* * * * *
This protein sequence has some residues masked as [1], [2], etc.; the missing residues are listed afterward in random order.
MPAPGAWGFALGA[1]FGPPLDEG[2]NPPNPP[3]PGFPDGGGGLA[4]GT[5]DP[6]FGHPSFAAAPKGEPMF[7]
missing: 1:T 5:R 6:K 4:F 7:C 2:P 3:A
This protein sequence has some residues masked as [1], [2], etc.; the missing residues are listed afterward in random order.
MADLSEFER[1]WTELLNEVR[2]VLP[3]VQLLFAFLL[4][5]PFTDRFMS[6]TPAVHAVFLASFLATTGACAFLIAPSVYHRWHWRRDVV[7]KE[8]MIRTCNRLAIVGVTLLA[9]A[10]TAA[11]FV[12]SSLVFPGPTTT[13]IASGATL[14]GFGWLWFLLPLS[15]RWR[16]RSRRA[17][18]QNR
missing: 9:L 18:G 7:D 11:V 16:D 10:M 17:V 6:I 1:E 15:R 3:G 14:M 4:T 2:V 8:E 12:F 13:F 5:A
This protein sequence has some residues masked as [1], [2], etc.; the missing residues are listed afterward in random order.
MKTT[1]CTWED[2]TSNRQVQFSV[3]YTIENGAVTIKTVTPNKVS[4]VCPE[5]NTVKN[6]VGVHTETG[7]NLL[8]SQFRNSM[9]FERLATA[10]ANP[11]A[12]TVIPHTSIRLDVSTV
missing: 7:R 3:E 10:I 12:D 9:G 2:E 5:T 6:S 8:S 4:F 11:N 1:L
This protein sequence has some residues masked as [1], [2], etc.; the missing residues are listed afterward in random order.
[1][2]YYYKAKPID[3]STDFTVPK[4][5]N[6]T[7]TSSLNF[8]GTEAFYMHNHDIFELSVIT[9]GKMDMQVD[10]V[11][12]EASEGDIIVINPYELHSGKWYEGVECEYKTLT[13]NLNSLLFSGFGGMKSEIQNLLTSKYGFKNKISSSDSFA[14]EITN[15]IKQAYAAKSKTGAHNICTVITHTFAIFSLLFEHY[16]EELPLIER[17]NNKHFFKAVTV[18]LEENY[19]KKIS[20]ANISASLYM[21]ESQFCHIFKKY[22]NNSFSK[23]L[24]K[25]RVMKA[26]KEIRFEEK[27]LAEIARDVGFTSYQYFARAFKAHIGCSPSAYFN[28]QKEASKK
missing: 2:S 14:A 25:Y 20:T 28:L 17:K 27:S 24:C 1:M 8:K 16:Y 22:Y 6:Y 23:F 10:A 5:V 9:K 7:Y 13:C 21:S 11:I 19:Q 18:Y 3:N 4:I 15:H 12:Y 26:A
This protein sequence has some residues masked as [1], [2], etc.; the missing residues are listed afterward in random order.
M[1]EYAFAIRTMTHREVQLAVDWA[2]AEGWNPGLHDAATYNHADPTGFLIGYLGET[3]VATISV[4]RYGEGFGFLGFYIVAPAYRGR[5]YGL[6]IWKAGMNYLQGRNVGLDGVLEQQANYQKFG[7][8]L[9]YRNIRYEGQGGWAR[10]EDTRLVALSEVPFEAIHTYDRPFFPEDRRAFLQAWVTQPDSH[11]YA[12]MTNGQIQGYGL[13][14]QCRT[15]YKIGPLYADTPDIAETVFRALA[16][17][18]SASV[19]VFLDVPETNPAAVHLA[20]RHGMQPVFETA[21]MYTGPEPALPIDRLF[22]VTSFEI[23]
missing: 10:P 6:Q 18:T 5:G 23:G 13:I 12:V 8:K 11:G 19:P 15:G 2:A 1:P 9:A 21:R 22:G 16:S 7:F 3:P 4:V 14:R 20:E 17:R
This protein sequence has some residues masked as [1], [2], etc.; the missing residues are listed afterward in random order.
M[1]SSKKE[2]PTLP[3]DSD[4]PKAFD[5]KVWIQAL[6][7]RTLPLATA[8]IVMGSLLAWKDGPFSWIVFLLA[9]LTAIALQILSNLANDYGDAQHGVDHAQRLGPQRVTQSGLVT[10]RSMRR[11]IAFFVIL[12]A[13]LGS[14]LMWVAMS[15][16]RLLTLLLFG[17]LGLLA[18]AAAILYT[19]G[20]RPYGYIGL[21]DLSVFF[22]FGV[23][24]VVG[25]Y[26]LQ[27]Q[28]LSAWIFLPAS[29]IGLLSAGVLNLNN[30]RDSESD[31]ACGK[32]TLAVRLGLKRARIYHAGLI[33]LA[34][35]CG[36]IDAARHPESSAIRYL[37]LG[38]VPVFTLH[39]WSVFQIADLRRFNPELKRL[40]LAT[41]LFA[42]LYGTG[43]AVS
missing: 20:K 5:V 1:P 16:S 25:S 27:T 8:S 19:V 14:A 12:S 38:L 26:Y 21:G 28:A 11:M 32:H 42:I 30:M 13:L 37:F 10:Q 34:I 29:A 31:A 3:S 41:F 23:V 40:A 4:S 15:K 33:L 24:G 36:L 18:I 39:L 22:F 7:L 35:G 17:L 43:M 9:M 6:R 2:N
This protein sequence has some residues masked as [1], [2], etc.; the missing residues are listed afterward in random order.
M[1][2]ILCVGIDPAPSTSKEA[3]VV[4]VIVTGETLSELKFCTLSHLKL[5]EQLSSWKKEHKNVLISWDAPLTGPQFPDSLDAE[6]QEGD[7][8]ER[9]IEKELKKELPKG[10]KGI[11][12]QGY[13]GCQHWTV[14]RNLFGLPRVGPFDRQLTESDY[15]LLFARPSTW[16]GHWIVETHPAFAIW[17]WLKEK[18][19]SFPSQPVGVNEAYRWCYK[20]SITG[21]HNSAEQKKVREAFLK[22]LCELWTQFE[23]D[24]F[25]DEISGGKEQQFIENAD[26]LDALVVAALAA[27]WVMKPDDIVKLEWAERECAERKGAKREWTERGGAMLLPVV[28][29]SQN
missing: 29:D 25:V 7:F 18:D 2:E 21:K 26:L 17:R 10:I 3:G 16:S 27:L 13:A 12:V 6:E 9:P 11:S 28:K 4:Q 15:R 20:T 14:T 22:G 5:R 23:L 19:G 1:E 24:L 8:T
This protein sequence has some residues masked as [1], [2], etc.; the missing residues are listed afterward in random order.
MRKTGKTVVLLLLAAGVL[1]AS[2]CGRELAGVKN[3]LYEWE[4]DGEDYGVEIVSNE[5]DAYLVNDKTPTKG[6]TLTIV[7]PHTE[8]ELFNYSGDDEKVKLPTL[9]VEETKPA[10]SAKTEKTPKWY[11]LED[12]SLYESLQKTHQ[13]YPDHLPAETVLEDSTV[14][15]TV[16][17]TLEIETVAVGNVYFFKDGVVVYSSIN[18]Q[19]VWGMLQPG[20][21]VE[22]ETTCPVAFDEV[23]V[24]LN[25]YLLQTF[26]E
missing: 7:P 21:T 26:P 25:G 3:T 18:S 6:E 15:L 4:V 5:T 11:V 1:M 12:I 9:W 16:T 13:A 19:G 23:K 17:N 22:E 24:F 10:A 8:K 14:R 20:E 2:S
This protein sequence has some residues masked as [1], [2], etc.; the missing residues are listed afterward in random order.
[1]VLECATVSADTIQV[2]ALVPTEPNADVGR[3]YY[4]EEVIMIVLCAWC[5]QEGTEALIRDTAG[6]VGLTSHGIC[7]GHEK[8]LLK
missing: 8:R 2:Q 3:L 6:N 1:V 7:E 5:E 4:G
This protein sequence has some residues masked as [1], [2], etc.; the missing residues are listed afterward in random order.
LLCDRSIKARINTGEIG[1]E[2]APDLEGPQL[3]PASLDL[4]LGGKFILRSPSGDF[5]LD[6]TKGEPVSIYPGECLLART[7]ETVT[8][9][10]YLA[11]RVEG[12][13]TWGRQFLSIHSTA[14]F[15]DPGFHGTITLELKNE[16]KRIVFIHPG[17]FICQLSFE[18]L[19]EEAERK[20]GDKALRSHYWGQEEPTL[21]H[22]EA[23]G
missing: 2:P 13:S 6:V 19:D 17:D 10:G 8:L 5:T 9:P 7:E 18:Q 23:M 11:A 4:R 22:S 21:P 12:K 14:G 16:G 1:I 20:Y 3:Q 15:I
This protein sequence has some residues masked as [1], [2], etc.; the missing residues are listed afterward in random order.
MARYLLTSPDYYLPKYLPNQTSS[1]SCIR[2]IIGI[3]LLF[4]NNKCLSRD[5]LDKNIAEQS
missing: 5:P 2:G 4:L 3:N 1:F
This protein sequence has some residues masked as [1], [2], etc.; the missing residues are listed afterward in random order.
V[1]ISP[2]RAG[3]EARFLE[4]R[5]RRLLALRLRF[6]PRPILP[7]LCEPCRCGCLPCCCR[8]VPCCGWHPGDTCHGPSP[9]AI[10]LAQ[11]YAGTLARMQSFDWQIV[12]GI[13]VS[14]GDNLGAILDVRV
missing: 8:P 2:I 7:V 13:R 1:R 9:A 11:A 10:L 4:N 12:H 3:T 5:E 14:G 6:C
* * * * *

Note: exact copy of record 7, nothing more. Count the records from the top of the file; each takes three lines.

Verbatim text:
This protein sequence has some residues masked as [1], [2], etc.; the missing residues are listed afterward in random order.
M[1][2]ILCVGIDPAPSTSKEA[3]VV[4]VIVTGETLSELKFCTLSHLKL[5]EQLSSWKKEHKNVLISWDAPLTGPQFPDSLDAE[6]QEGD[7][8]ER[9]IEKELKKELPKG[10]KGI[11][12]QGY[13]GCQHWTV[14]RNLFGLPRVGPFDRQLTESDY[15]LLFARPSTW[16]GHWIVETHPAFAIW[17]WLKEK[18][19]SFPSQPVGVNEAYRWCYK[20]SITG[21]HNSAEQKKVREAFLK[22]LCELWTQFE[23]D[24]F[25]DEISGGKEQQFIENAD[26]LDALVVAALAA[27]WVMKPDDIVKLEWAERECAERKGAKREWTERGGAMLLPVV[28][29]SQN
missing: 29:D 25:V 7:F 18:D 2:E 21:K 26:L 17:R 10:I 3:G 16:S 27:L 13:A 12:V 6:E 9:P 11:S 28:K 4:Q 15:R 20:T 14:T 22:G 5:R 23:L 19:G 1:E 24:L 8:T